hdchSEO and digital marketing isn’t a whimsical, idyllic, heavenly park where everyone is dancing around on clouds and wearing white hats preaching “Just write good content!  Share it on social…ENGAGE…and everything is going to be OKKKK!!!”

I’m sure that’s what your competitors want you to believe that have been ahead of you for a long time,  grinning from up top.  “Go ahead, we’d be more than happy if you continued doing that”.

Now I’m not saying that you have to break the rules (though in some industries you’re certainly going to have to bend them due to level of competition) but if everyone is subscribing to the same ideas, same protocol, same principles of SEO…what makes you special online whatsoever?  We’re not going to go over the obvious…ahem…DUMB things SEOs says like “Traffic is the single most important thing in the world” and “All you gotta do is engage your audience” because honestly anyone reading the beginner’s guide to SEO can tote these scruples after reading the first 3 chapters of Moz’s Beginner’s Guide to SEO (which we actually have interns read as a good overview so no disrespect there).  But let’s do some venting, one scathing SEO adage at a time:

“Write for People, Not Robots”

Just one of those things that gets tossed round and round and seems to give an air of keen SEO insight.  Sure, the days of keyword cloaking and stuffing are long gone (or is it?) but are there ways that keywords still work?  Are LSI and keyword density still a part of the construction of a nice, fine-tuned SEO page?  I’d say so.  Writing naturally is definitely a great start to putting the page together, but there are arguably so many factors to what is considered a solid page from an SEO standpoint:  keyword position (above the fold if the whole page isn’t crawled?), proximity of keywords, variations of the keyword in relation to LSI goals of the website and in tandem to the meta title and description, usage of H tags (though the weight here seems to have diminished over the past few years), complexity of the writing itself which I’ve discussed with some SEOs to have an impact…the list goes on enough for a separate blog.  So while I agree you don’t write a blog for Spider #1348 to reply with “C#(JD####”, you also have to shift focus on what is really going to rank your content after you’re done writing for your potential clients.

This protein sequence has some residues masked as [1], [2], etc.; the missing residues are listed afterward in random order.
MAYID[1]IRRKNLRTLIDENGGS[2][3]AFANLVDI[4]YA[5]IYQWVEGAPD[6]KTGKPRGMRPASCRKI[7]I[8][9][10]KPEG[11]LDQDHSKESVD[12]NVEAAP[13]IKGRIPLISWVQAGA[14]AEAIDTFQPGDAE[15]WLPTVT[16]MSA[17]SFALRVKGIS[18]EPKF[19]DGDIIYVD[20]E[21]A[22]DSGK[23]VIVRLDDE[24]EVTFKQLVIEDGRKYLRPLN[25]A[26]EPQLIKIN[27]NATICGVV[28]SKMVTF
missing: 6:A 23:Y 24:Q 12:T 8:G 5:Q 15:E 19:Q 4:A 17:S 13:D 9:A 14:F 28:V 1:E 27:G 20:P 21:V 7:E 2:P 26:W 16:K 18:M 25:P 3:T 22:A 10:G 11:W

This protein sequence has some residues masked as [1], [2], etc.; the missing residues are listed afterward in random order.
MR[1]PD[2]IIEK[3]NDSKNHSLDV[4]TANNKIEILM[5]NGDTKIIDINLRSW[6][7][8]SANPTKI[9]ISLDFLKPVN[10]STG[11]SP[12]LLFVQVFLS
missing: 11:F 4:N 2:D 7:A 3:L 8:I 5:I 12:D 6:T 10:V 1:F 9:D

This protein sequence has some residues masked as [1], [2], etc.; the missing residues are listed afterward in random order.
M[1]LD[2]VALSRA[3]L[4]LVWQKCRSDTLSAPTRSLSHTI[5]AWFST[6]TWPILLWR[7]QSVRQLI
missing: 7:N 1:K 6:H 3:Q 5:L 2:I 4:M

“Buying Links is Black Hat.  You Have to Get Them Naturally”

This one is great.  First of all I can’t even begin to tell you how many marketing businesses try to pull off the idea of giving you links through other means is natural, such as one company I spoke with that said “we’ll write 8 articles a month and feature them on our website, which is highly trusted by Google”.  When questioned about what “highly trusted” meant, he had mentioned in so many words that it was because it was reputable and trusted by Google because “it was an older site and respected”.  I really do dig that un-quantifiable “respect” component of the Google algorithm.

Google: Man cool site.  I really respect what you have going on here.  Bonus points.

Buying links is buying links – there isn’t any way around it.  And there’s no reason not to think that you can’t compete in a lot of markets with minimal link building (perhaps most from directories, and some from a few friends/fellow business owner websites to give you a nudge in the right direction) but any way you look at it, link building is just as important as content creation which can be corroborated by so much data I will eventually put together it is mind-numbing.  If you want a great guide on link building if you have the time to dive into it yourself, check out this link by Point Blank SEO.  It is basically insane.  And check out the irony in this whole statement – he earned a link naturally by putting together and extremely extensive and useful guide. Pretty funny how that came full circle.

No matter how clever you are, you can construe the idea of spending any amount of money to earn a link as black hat.

“You Want to Engage Your Audience”

Your small business with 30 Facebook fans and 14 Twitter followers is going to “engage” an audience?  How can a statement be any more vague than this, though it is thrown around as much as YOLO among the tweens of a year or two ago.  Give them what they want! How do you know what they want?  Make your content and message interest!  How do I even begin to gauge that?

You’re starting to catch my drift – vague marketing advice doesn’t go anywhere.   This is why digital marketing can be very calculated and technical.  An example of calculated, technical work was featured in a blog I did not too long ago about figuring out what people really like by simply finding out through an unbiased, paid online survey about what they really like.  I don’t know how to get more straight forward than that.  A/B testing comes to mind but if you don’t have hundreds of visitors a day and a close eye on analytics, it is going to take you a while to compile a lot of potentially unreliable data.  Engaging an audience takes a combination of working alongside people in the industry for a pretty long time along with concrete data you can work with.  Your 30 Facebook fans consisting of 7 family members, 15 friends, and 8 repeat customers isn’t going to be a whole lot of help.

Again, if you keep recycling SEO one-liners in your head when you approach this type of marketing, your competition is going to be sitting pretty on top until the end of time.  If you want to really start moving the ball on your online presence both socially and organically, it is either going to take some time to learn the trade or take working with someone that knows all the in’s and out’s.

Have any other dreamy SEO lines that make you shudder with rage?  Go ahead and drop a line – we’ll talk about it.